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Lucas Mann was only thirteen years old when his brother Josh—charismatic and ambitious, funny and sadistic, violent and vulnerable—died of a heroin overdose. Although his brief life is ultimately unknowable, Josh is both a presence and an absence in the author’s life that will not remain unclaimed. As Josh’s story is told in kaleidoscopic shards of memories assembled from interviews with his friends and family, as well as from the raw material of his journals, a revealing, startling portrait unfolds. At the same time, Mann pulls back to examine his own complicated feelings and motives for recovering memories of his brother’s life, searching for a balance between the tension of inevitability and the what ifs that beg to be asked. Through his investigation, Mann also comes to redefine his own place in a family whose narrative is bisected by the tragic loss. Unstinting in its honesty, captivating in its form, and profound in its conclusions, Lord Fear more than confirms the promise of Mann’s earlier book, Class A; with it, he is poised to enter the ranks of the best young writers of his generation. From the Hardcover edition.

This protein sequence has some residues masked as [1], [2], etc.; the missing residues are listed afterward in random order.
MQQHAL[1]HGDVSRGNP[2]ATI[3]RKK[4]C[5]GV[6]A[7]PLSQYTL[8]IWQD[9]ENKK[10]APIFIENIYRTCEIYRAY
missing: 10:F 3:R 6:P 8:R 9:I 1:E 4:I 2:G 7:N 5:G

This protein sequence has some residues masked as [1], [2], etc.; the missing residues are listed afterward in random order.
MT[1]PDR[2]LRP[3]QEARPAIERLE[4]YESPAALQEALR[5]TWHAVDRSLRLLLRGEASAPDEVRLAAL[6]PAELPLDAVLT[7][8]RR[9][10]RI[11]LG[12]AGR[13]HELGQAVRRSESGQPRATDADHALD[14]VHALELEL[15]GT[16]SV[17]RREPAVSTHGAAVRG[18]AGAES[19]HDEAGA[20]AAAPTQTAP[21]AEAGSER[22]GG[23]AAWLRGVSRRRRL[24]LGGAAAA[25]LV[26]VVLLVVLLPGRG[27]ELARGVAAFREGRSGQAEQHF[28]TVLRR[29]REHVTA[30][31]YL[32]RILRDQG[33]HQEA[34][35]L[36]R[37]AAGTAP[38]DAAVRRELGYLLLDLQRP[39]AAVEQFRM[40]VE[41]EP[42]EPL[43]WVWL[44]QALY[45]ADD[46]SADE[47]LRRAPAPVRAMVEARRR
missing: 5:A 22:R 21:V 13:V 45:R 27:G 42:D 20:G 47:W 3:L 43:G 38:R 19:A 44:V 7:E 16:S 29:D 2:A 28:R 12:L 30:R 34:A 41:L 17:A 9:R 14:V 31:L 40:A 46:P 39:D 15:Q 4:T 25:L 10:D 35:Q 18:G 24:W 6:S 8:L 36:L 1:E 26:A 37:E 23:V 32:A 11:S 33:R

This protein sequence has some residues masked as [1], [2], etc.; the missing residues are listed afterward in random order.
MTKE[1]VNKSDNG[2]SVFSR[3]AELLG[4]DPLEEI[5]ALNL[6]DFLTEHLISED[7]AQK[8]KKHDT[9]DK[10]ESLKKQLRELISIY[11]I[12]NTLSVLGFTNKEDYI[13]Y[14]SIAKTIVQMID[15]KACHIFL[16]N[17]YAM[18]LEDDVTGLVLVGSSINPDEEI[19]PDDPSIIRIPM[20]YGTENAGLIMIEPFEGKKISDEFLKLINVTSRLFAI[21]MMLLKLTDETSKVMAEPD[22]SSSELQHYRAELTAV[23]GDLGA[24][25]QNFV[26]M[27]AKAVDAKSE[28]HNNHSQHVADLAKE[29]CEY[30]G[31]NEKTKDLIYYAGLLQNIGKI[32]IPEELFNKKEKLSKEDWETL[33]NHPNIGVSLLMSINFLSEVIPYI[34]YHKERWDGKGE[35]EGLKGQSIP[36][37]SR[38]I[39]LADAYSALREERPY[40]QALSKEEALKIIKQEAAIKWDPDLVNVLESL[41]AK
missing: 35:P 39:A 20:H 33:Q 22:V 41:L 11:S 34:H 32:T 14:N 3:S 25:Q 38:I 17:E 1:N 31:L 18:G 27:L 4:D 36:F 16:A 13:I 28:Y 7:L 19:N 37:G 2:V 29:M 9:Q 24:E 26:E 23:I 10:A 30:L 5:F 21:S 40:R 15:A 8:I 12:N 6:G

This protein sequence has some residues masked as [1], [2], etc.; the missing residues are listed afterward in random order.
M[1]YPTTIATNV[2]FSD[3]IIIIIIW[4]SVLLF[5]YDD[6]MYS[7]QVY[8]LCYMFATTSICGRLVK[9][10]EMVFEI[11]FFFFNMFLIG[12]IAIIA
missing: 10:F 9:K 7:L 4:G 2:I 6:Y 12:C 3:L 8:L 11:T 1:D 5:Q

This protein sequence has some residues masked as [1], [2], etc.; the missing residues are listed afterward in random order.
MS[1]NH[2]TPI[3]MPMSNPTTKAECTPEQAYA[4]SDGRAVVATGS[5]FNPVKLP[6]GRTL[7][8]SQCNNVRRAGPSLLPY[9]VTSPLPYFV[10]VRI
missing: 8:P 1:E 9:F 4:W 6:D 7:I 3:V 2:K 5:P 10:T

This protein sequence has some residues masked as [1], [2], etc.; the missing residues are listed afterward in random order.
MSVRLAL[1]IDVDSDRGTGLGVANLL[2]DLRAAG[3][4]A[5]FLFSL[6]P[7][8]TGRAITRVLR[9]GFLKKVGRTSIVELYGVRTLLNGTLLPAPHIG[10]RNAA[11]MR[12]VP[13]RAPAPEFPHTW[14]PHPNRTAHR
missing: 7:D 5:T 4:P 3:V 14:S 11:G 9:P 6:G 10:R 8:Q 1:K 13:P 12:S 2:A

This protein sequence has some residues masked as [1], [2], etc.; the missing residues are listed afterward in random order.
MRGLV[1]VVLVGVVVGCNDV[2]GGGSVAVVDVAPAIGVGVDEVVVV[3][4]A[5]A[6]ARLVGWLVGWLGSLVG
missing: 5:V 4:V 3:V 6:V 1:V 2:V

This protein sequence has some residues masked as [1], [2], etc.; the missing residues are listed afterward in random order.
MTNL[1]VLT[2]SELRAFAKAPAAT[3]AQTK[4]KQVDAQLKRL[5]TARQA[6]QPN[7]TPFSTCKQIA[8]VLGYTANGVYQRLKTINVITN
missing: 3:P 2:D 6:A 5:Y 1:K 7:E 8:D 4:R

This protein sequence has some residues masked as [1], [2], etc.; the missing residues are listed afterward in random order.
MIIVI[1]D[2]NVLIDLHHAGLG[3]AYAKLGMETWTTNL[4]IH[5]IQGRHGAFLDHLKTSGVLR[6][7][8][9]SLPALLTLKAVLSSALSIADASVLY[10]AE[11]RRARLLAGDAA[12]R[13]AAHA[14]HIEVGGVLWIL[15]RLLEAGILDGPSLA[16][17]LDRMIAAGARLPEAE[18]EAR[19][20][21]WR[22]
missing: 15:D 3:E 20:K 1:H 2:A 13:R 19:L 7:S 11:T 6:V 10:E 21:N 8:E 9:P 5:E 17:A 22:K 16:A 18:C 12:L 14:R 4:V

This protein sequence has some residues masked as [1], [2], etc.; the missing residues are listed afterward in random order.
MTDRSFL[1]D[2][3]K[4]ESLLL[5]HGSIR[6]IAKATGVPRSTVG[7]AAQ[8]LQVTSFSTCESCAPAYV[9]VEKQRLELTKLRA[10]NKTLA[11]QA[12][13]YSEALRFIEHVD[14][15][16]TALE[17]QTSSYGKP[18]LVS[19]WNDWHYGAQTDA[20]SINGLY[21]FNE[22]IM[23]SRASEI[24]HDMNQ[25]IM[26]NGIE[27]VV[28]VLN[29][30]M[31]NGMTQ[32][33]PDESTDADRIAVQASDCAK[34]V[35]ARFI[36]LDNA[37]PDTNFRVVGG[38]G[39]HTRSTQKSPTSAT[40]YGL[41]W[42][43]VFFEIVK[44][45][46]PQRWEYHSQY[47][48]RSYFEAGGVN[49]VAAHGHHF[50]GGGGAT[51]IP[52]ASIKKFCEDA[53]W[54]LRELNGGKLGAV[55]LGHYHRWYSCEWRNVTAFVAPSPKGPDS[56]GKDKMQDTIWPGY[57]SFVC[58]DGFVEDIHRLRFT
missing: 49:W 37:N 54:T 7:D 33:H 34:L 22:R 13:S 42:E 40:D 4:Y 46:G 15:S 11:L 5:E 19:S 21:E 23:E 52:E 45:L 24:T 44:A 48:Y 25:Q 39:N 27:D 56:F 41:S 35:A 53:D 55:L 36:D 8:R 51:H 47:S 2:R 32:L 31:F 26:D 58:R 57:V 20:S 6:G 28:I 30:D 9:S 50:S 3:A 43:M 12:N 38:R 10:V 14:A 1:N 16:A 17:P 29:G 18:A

Back To Wando Passo

Author: David Payne
Publisher: Harper Collins
ISBN: 0061977578
Size: 31.87 MB
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Hailed as "the most gifted American novelist of his generation" (Boston Globe), David Payne introduces us to Ransom Hill, a big-hearted, wild-man lead singer of a legendary indie rock group, who has come to South Carolina determined to save his marriage, his family, and himself. But back at Wando Passo, his wife's inherited family estate, things don't proceed according to plan. There's another man in the picture, and Ran's discovery of a mysterious relic from slave times transports him—and the reader—back into the story of another romantic triangle at Wando Passo that erupted violently at the height of the Civil War. Will the present repeat the past? Filled with fast-paced adventure, lyrical writing, wicked humor, and unforgettable characters, David Payne's Back to Wando Passo propels the two love stories, linked by place through time, to a simultaneous crescendo of betrayal, revenge, and redemption.